It’s true– for four summers, I was a bug rancher. I worked at the Western Agricultural Research Center doing various manual sort of tasks for the Biocontrol of Weeds lab. Mostly, I helped raise insects in cultivated plots of Spotted Knapweed (Centaurea maculosa). Later in the summer, we collected the insects and shipped them off to various land management agencies around the state, and the west. We concentrated on raising two sorts of insects: a yellow moth called Agapeta zoegana, and a large, flightless weevil known as Cyphocleonus achates. Because the weevils were flightless, we raised them in a little fenced pen, and picked them off the plants like berries. The moths were cultivated on small plots inside of tents, and we caught them using a carefully modified dust-buster. It was a pretty fun and kind of ridiculous way to spend the summer, really– deliberately raising noxious weeds, vacuuming up moths, and shipping insects around the state is a little unusual in terms of summer jobs.

I haven’t kept up on the literature about the efficacy of biocontrol since 2003, but I think they’re doing some good. Most people I talk to seem to expect that the bugs will simply eradicate the knapweed to extinction, but they don’t– natural systems usually don’t work that way. What they do is inhibit the spread and growth of the plant, allowing native vegetation to compete more effectively with the invasive knapweed. Basically, they’re part of a multi-faceted management approach, not a magic solution.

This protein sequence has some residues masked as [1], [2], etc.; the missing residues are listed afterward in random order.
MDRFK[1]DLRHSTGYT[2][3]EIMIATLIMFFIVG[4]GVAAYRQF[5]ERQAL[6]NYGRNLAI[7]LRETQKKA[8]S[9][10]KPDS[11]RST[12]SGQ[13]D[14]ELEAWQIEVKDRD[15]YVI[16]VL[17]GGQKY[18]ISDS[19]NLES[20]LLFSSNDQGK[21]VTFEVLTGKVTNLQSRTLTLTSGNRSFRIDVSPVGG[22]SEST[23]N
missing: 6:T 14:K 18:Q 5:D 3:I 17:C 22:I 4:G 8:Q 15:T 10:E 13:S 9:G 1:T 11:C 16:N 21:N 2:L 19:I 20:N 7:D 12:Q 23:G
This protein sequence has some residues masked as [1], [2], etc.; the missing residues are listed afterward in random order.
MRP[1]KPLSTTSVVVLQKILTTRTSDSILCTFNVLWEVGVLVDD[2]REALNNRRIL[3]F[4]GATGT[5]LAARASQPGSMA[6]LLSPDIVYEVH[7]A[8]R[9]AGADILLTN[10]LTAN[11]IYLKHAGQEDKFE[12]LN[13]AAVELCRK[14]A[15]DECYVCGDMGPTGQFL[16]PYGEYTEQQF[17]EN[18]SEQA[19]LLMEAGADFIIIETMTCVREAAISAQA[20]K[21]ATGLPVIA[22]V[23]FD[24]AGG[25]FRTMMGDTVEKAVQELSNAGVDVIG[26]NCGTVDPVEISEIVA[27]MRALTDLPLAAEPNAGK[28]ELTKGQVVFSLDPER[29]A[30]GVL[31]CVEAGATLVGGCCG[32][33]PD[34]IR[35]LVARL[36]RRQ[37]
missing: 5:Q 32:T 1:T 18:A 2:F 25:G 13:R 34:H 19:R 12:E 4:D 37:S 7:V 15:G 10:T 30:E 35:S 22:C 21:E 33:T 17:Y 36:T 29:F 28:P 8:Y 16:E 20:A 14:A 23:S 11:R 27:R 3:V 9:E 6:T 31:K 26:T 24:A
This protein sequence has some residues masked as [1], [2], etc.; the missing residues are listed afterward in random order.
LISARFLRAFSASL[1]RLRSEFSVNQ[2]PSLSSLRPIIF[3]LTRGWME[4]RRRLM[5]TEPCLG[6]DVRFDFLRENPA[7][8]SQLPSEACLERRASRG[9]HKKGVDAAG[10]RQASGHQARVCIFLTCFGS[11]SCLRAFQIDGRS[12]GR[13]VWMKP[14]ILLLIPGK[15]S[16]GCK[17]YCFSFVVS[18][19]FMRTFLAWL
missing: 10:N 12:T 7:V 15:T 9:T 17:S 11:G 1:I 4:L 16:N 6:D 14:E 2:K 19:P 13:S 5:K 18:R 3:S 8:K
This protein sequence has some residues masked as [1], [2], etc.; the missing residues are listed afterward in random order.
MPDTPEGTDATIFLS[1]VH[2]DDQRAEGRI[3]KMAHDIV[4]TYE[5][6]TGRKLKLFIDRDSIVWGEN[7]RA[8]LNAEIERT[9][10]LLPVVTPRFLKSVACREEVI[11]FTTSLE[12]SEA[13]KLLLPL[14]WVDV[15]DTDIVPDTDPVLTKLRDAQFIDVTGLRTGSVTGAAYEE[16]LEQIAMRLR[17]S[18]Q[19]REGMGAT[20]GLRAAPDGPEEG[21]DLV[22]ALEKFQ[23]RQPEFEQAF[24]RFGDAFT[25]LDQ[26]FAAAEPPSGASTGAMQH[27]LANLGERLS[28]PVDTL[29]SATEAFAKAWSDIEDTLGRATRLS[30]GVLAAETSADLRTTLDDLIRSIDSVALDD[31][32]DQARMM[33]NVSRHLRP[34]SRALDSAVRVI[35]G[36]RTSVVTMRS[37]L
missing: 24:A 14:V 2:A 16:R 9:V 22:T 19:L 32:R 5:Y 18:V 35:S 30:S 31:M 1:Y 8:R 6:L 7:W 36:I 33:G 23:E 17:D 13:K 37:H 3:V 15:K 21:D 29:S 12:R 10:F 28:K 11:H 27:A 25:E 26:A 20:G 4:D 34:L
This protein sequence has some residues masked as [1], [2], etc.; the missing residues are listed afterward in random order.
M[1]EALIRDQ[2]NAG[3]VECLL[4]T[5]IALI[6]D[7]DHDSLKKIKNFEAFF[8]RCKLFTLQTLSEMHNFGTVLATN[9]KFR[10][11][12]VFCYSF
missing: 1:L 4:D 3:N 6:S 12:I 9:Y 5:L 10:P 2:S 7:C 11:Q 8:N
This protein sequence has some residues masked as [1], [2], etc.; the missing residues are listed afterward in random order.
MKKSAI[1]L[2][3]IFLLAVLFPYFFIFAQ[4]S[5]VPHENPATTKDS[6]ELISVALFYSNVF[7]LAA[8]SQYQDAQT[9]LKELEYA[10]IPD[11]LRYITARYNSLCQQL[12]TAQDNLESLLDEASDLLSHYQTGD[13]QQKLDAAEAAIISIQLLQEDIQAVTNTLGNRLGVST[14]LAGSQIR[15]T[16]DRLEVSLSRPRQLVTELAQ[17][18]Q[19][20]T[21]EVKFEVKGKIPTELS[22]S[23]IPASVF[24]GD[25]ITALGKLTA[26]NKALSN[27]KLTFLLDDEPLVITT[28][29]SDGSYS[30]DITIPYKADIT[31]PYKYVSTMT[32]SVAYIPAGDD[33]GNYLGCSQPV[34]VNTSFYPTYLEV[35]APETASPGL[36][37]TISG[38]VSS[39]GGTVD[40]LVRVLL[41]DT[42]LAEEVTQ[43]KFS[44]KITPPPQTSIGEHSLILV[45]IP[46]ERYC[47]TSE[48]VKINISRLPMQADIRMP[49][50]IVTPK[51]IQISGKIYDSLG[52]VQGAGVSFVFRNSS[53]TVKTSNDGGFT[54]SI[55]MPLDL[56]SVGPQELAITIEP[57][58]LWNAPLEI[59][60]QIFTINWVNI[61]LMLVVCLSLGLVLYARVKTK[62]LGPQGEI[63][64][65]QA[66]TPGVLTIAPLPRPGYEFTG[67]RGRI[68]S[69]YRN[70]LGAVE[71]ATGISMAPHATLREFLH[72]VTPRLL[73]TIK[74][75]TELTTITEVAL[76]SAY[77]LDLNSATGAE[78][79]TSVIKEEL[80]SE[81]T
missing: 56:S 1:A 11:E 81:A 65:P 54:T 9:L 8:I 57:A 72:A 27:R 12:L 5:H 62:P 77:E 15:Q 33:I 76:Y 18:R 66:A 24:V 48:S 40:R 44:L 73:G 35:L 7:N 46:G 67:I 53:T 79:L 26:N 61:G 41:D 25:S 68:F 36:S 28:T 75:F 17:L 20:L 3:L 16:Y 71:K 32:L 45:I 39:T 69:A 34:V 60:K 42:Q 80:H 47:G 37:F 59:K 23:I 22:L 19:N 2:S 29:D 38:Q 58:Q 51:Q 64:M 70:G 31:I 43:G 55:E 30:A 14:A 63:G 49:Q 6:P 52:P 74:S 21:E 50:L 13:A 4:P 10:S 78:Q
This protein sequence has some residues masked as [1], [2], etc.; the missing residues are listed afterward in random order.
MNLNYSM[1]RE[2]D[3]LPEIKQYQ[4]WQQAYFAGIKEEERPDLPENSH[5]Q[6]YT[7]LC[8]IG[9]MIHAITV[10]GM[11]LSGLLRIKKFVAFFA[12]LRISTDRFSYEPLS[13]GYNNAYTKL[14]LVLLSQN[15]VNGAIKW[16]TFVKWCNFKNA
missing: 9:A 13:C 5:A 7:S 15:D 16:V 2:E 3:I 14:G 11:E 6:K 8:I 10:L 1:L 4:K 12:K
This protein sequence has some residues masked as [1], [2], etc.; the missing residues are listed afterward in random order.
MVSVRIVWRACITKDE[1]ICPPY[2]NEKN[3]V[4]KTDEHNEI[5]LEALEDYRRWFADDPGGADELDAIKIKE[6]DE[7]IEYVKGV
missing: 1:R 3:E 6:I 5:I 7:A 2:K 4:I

I see the wikipedia page indicates that there’s some question about the efficacy of biocontrol insects in knapweed, but I also noticed the referenced study is nearly 20 years old, which is ancient in terms of scientific literature regarding insects that were only introduced in the early 1980s. I’m curious as to what their efficacy is now, some 25 or 30 years from when they were first introduced. It’s much less of a problem on our family ranch these days, I know that much.